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Aspen council may change policy on conflicts of interest

Marci Krivonen
Aspen Public Radio

  The mayor of Aspen is considering asking his colleagues to tweak a city rule that would minimize conflicts of interest among elected officials.

Right now, the city’s rules around ethics only address employees. They’renot allowed under law to work for anyone in the private sector for six months after leaving their job if the move puts them in a situation where they do or appear to have a conflict of interest.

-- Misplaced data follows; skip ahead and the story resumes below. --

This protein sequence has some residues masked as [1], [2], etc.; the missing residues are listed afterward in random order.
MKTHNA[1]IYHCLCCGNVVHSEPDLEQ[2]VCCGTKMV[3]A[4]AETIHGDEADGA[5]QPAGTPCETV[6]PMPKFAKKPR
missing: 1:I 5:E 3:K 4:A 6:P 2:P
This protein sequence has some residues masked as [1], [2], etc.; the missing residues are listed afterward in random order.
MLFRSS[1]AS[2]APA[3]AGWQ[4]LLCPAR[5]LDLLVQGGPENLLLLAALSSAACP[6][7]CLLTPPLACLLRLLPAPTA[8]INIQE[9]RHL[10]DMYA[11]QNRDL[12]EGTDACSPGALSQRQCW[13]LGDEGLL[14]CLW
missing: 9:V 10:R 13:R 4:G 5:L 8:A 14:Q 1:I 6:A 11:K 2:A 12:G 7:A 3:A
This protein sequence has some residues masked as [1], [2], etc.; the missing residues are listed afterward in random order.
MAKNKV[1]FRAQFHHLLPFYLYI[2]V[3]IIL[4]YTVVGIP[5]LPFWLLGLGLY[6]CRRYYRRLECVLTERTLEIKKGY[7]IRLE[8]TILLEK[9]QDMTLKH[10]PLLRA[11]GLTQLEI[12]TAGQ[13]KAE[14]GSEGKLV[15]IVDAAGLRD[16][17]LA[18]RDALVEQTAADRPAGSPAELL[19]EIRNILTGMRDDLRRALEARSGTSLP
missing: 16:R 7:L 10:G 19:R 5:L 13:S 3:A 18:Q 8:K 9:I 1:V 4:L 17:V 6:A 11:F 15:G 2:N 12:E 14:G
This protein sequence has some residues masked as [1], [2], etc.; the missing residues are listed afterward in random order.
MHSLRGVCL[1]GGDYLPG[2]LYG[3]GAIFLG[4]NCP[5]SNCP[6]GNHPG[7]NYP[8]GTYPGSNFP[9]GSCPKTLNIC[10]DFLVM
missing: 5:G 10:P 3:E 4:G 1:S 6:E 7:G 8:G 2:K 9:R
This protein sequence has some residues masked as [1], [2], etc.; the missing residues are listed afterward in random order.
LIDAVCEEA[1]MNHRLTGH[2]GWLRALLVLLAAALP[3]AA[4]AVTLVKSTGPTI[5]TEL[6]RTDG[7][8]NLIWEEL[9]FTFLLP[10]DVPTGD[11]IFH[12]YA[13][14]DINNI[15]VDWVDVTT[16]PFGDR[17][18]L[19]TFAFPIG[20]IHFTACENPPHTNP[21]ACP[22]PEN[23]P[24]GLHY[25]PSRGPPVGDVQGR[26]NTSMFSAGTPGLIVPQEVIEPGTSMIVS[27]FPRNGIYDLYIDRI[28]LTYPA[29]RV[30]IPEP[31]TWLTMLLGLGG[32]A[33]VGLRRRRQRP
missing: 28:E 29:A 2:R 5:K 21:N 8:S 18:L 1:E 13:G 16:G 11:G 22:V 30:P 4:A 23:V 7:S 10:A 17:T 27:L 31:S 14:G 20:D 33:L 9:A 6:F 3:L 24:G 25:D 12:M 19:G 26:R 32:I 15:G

The rule doesn’t apply to elected leaders. If it applied to that group, former councilman Dwayne Romero would not be able to work for his current employer, Mark Hunt. Hunt is a developer. One of Romero’s last actions before leaving office was approving Hunt’s controversial Base 2 lodge project.

Mayor Steve Skadron says it might make sense to have the rule apply evenly.

“I don’t believe there are examples of abuse. I don’t believe Dwayne is abusing this but I am not opposed to reconsidering this. I think we should talk about it and maybe there is a compelling argument one way or the other that should be explored,” he says.

Meanwhile, an Aspen resident filed a lawsuit against the city related to Romero’s role in the Base 2 decision. That suit is now being handled by the city’s insurance company.

Carolyn Sackariason, Aspen Public Radio news.